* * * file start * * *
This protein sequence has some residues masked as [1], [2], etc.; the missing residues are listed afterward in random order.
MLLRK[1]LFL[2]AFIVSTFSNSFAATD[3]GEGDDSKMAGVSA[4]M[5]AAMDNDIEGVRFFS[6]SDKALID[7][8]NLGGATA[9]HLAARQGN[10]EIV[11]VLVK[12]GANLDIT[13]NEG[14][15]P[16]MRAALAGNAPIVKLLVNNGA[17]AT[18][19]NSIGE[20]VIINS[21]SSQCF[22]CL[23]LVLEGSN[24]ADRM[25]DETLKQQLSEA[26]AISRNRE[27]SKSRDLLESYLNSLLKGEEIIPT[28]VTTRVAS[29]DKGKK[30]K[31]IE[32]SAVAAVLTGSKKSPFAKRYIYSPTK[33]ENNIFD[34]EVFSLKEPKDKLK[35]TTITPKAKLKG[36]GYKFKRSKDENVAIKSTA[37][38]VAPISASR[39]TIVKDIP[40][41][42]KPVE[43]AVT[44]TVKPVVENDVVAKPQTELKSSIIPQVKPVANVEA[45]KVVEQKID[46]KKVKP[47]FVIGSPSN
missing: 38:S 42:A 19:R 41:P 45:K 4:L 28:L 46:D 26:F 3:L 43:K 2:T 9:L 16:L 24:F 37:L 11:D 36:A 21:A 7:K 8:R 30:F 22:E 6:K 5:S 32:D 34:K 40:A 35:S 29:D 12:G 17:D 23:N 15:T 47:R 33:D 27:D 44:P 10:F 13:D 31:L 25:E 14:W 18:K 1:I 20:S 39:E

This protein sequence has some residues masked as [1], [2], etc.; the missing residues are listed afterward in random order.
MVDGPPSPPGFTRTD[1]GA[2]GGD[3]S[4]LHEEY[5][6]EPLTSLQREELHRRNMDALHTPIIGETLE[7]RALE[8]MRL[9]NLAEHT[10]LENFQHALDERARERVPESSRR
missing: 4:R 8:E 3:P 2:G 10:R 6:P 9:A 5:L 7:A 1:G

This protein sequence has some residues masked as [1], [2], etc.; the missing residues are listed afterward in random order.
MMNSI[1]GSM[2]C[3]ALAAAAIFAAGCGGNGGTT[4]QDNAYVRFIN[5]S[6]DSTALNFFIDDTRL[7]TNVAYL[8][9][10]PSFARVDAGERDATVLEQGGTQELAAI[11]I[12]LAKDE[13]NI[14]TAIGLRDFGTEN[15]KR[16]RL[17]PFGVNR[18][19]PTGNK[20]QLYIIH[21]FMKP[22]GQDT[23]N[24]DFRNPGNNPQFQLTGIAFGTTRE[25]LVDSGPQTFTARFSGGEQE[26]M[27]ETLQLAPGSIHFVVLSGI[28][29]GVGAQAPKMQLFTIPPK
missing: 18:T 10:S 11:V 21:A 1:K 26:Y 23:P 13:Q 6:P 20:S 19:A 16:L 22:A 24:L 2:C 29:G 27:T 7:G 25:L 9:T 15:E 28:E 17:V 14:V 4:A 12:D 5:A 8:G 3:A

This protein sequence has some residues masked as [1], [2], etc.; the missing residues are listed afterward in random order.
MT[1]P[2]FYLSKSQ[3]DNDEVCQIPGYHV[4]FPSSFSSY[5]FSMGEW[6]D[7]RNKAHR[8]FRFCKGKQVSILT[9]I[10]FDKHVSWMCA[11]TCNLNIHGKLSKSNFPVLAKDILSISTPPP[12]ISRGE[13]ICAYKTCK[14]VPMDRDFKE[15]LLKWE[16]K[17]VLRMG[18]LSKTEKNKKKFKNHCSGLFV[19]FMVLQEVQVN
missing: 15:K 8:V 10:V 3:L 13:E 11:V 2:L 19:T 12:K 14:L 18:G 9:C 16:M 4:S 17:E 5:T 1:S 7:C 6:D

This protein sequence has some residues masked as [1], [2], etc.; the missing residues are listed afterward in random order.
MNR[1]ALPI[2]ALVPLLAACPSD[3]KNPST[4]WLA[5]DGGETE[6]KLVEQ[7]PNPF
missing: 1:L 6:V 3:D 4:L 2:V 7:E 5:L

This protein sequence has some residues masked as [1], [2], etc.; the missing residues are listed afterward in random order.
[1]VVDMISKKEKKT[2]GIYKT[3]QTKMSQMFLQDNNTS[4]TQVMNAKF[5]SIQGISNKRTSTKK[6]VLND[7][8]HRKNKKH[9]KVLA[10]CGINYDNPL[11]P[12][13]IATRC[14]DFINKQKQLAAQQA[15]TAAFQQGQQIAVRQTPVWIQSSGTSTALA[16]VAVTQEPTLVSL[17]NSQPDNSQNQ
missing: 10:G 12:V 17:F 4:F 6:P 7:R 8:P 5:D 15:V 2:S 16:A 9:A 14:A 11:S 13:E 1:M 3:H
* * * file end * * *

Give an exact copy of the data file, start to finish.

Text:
This protein sequence has some residues masked as [1], [2], etc.; the missing residues are listed afterward in random order.
MLLRK[1]LFL[2]AFIVSTFSNSFAATD[3]GEGDDSKMAGVSA[4]M[5]AAMDNDIEGVRFFS[6]SDKALID[7][8]NLGGATA[9]HLAARQGN[10]EIV[11]VLVK[12]GANLDIT[13]NEG[14][15]P[16]MRAALAGNAPIVKLLVNNGA[17]AT[18][19]NSIGE[20]VIINS[21]SSQCF[22]CL[23]LVLEGSN[24]ADRM[25]DETLKQQLSEA[26]AISRNRE[27]SKSRDLLESYLNSLLKGEEIIPT[28]VTTRVAS[29]DKGKK[30]K[31]IE[32]SAVAAVLTGSKKSPFAKRYIYSPTK[33]ENNIFD[34]EVFSLKEPKDKLK[35]TTITPKAKLKG[36]GYKFKRSKDENVAIKSTA[37][38]VAPISASR[39]TIVKDIP[40][41][42]KPVE[43]AVT[44]TVKPVVENDVVAKPQTELKSSIIPQVKPVANVEA[45]KVVEQKID[46]KKVKP[47]FVIGSPSN
missing: 38:S 42:A 19:R 41:P 45:K 4:L 28:L 46:D 26:F 3:L 43:K 2:T 9:L 16:L 24:F 37:L 11:D 36:A 21:A 7:K 8:R 30:F 22:E 6:K 5:S 32:D 34:K 40:A 35:S 29:D 12:G 17:D 23:N 15:T 47:R 33:D 27:D 44:P 10:F 13:D 31:L 25:E 14:W 18:K 1:I 20:S 39:E

This protein sequence has some residues masked as [1], [2], etc.; the missing residues are listed afterward in random order.
MVDGPPSPPGFTRTD[1]GA[2]GGD[3]S[4]LHEEY[5][6]EPLTSLQREELHRRNMDALHTPIIGETLE[7]RALE[8]MRL[9]NLAEHT[10]LENFQHALDERARERVPESSRR
missing: 4:R 8:E 3:P 2:G 10:R 6:P 9:A 5:L 7:A 1:G

This protein sequence has some residues masked as [1], [2], etc.; the missing residues are listed afterward in random order.
MMNSI[1]GSM[2]C[3]ALAAAAIFAAGCGGNGGTT[4]QDNAYVRFIN[5]S[6]DSTALNFFIDDTRL[7]TNVAYL[8][9][10]PSFARVDAGERDATVLEQGGTQELAAI[11]I[12]LAKDE[13]NI[14]TAIGLRDFGTEN[15]KR[16]RL[17]PFGVNR[18][19]PTGNK[20]QLYIIH[21]FMKP[22]GQDT[23]N[24]DFRNPGNNPQFQLTGIAFGTTRE[25]LVDSGPQTFTARFSGGEQE[26]M[27]ETLQLAPGSIHFVVLSGI[28][29]GVGAQAPKMQLFTIPPK
missing: 18:T 10:S 11:V 21:A 1:K 26:Y 23:P 13:Q 6:P 20:S 19:A 16:L 22:A 24:L 2:C 29:G 27:T 7:G 25:L 9:T 15:E 28:E 17:V 14:V 4:A 12:D 5:A 8:G 3:A

This protein sequence has some residues masked as [1], [2], etc.; the missing residues are listed afterward in random order.
MT[1]P[2]FYLSKSQ[3]DNDEVCQIPGYHV[4]FPSSFSSY[5]FSMGEW[6]D[7]RNKAHR[8]FRFCKGKQVSILT[9]I[10]FDKHVSWMCA[11]TCNLNIHGKLSKSNFPVLAKDILSISTPPP[12]ISRGE[13]ICAYKTCK[14]VPMDRDFKE[15]LLKWE[16]K[17]VLRMG[18]LSKTEKNKKKFKNHCSGLFV[19]FMVLQEVQVN
missing: 15:K 8:V 10:V 3:L 13:E 11:V 2:L 19:T 12:K 14:L 18:G 9:C 16:M 4:S 17:E 5:T 1:S 7:C 6:D

This protein sequence has some residues masked as [1], [2], etc.; the missing residues are listed afterward in random order.
MNR[1]ALPI[2]ALVPLLAACPSD[3]KNPST[4]WLA[5]DGGETE[6]KLVEQ[7]PNPF
missing: 1:L 6:V 3:D 4:L 2:V 7:E 5:L

This protein sequence has some residues masked as [1], [2], etc.; the missing residues are listed afterward in random order.
[1]VVDMISKKEKKT[2]GIYKT[3]QTKMSQMFLQDNNTS[4]TQVMNAKF[5]SIQGISNKRTSTKK[6]VLND[7][8]HRKNKKH[9]KVLA[10]CGINYDNPL[11]P[12][13]IATRC[14]DFINKQKQLAAQQA[15]TAAFQQGQQIAVRQTPVWIQSSGTSTALA[16]VAVTQEPTLVSL[17]NSQPDNSQNQ
missing: 10:G 12:V 17:F 4:F 6:P 7:R 8:P 5:D 15:V 2:S 16:A 9:A 14:A 11:S 13:E 1:M 3:H